How To Consult an Elder Law Attorney

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Consulting an Elder Law Attorney

What is an Elder Law Attorney?

Since retirement living decisions are becoming increasingly complex, seniors often find themselves searching for someone who can cater to their specific legal needs. An elder law attorney is an individual who specializes in areas of the law that are particularly relevant to senior citizens and their family members. Elder law attorneys generally focus their practices in a few of the following areas: estate planning, long-term care planning, social security, public and private pensions, Medicare, Medicaid, Medigap insurance, long-term care insurance, age discrimination, durable powers of attorney, living wills, conservatorship and guardianship, or elder abuse. Elder law attorneys are devoted to serving seniors and can offer an especially sensitive ear concerning the sometimes difficult decisions involved in aging.

Do I need an Elder Law attorney?

Because of the expense of legal services, you want to be absolutely certain that your situation necessitates the assistance of a legal professional before hiring an attorney. Before consulting an attorney, you should consider the following questions: Is this a complex legal issue? Is it likely that you will have to go to court? Are there non-legal resources available to help you? Can you resolve this difficulty on your own?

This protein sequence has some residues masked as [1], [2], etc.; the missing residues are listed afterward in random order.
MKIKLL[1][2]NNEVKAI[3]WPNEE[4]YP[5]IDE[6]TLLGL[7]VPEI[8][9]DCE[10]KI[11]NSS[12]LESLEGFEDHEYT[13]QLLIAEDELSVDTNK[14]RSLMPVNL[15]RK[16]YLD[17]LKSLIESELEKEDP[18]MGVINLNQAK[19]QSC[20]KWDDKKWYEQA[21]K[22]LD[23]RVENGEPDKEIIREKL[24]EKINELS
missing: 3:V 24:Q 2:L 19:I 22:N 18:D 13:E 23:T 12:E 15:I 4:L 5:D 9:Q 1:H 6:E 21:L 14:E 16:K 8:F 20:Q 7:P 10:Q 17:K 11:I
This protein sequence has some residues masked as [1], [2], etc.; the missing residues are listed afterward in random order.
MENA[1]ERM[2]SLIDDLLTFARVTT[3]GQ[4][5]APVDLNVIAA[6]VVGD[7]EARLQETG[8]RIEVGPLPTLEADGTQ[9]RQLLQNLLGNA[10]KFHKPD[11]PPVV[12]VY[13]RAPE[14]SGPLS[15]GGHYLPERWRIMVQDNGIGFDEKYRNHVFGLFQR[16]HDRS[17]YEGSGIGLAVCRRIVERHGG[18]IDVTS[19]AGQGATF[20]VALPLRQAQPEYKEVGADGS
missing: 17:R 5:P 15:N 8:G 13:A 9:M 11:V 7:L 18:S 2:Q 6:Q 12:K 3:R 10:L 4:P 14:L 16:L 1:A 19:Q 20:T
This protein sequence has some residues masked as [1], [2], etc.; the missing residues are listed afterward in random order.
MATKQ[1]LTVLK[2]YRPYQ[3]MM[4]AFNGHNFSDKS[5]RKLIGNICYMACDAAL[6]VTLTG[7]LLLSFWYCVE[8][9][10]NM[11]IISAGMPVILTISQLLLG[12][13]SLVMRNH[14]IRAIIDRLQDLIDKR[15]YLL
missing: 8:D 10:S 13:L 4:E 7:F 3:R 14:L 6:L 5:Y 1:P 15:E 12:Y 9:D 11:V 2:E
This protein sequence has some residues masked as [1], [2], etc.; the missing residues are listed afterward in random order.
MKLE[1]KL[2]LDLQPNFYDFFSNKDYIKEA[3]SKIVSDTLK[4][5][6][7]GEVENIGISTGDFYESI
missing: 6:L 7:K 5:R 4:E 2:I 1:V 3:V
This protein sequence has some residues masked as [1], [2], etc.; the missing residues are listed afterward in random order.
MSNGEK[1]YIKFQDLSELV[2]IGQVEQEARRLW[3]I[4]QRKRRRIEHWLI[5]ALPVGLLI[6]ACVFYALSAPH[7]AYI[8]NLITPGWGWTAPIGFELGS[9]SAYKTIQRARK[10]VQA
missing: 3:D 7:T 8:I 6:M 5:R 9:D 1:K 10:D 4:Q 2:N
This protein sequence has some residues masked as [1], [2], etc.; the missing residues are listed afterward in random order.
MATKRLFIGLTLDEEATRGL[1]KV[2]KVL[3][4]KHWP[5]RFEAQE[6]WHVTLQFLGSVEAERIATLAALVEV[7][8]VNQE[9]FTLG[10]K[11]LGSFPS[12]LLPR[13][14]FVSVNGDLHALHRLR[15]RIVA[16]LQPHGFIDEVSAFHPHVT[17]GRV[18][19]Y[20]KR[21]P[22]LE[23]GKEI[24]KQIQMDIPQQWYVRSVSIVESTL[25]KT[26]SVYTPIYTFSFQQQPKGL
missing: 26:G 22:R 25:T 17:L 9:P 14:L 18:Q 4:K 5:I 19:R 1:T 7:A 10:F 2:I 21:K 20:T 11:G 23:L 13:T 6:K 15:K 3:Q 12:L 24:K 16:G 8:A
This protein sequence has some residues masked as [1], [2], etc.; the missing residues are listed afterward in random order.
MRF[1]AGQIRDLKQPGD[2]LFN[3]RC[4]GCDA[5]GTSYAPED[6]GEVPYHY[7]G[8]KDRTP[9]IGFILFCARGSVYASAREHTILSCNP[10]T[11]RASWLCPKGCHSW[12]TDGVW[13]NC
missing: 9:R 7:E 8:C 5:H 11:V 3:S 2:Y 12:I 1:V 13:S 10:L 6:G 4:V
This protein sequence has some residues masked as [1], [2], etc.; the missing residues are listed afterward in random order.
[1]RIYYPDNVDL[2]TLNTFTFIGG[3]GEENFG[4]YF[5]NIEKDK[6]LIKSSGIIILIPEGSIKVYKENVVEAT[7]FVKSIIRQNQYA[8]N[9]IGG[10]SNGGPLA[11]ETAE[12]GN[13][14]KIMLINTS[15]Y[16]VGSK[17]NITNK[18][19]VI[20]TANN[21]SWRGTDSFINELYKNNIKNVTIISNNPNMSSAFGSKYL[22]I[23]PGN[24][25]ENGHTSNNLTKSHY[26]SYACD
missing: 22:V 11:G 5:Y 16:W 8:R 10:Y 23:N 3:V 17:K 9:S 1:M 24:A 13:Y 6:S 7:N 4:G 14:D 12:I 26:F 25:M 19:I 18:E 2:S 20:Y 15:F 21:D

How do I find a qualified, Elder Law attorney?

The most effective way to locate a qualified, elder law attorney is through a recommendation from a family member, friend, or an attorney you have consulted before and trust. You can also receive recommendations from the AARP (http://www.aarp.org/legalsolutions), the state bar association (www.hg.org), or the National Academy of Elder Law Attorneys (www.naela.com), a professional association of attorneys dedicated to improving the quality of legal services provided to the elderly.

Hiring an attorney is a very important decision, and you should ask a lot of questions before you make a final choice. Once you have chosen an attorney, you should continue to ask questions to ensure that you are clear on the steps necessary to quickly and efficiently resolve your legal issue.

This article was adapted from the National Academy of Elder Law Attorneys’ website.
For more information, please visit their site:
www.naela.com.

Posted in: Elder Law, Money & Legal

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